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Post Traumatic Stress Disorder

Post Traumatic Stress Disorder (PTSD) may result when a child has personally experienced or witnessed a life threatening situation. While everyone can be expected to be upset after a very disturbing experience—such as witnessing or being a victim of violence, physical or sexual abuse, a natural disaster, an accident, or extreme neglect—children who suffer from PTSD find that they are unable to return to normal functioning after an initial adjustment period of 2 months. Children experience intrusive thoughts, memories or nightmares, an exaggerated startle response, irritability, insomnia, and anxiety attacks when reminded of the trauma. A child may engage in play reenactment of the trauma. Others may avoid any reminders of the trauma, such as refusing to go in a car after an auto accident or being unable to be around dogs after being bitten by a dog. The child may also find that they feel numb and unable to experience affection or happiness.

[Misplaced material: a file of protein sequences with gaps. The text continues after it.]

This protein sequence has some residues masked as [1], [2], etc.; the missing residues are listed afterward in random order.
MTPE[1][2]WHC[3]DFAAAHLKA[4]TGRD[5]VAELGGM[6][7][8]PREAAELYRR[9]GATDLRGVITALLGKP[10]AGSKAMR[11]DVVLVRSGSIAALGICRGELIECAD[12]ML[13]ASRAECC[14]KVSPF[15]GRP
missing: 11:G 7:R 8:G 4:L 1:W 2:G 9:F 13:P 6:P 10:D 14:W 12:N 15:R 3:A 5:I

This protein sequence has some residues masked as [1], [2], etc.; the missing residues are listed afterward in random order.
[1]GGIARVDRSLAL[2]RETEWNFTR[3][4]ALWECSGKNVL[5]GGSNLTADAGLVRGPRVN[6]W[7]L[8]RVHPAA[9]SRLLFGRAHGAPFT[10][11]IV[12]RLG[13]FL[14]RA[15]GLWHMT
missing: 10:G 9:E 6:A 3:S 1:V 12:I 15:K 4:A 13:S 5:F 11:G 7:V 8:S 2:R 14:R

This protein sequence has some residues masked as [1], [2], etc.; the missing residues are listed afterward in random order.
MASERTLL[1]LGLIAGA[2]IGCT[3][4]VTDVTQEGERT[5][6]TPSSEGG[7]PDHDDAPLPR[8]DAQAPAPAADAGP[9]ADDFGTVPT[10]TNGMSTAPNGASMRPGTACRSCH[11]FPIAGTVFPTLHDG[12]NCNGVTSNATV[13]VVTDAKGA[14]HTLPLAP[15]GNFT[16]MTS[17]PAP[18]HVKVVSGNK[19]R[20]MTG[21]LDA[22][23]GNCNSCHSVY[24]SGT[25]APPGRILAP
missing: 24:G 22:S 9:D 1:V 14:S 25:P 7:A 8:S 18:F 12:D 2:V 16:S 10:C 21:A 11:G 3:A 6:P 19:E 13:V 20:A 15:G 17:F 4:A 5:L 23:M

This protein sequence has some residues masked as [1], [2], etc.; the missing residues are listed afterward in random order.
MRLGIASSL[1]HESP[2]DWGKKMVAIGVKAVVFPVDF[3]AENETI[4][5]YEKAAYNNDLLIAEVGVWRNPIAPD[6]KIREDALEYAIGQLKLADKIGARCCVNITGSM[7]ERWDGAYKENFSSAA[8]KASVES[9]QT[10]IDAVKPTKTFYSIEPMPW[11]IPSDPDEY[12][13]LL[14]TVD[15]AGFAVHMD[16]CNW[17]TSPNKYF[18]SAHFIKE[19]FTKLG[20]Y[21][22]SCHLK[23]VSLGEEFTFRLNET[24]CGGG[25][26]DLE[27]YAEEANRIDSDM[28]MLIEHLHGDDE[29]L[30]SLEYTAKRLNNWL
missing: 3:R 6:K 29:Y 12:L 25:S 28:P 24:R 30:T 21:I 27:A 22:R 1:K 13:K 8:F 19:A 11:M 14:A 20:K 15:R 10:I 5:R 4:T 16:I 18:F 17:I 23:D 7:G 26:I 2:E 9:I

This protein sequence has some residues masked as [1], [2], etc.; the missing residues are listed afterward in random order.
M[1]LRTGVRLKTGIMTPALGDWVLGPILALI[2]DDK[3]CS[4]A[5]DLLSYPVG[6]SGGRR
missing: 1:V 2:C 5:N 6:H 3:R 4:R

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Evidence-based PTSD therapy sessions aim to first create a safe and supportive environment for a child where they are able to speak, draw, play, or write about their trauma. This is followed by prolonged exposure in which the child learns to face their memories and real life reminders of the trauma until they no longer feel anxious. Cognitive behavioral therapy helps to restore a healthy rewarding life by improving sleep, overcoming nightmares, and rebuilding trust in self and others. The Anxiety Center staff will help you re-establish a secure and comfortable life.

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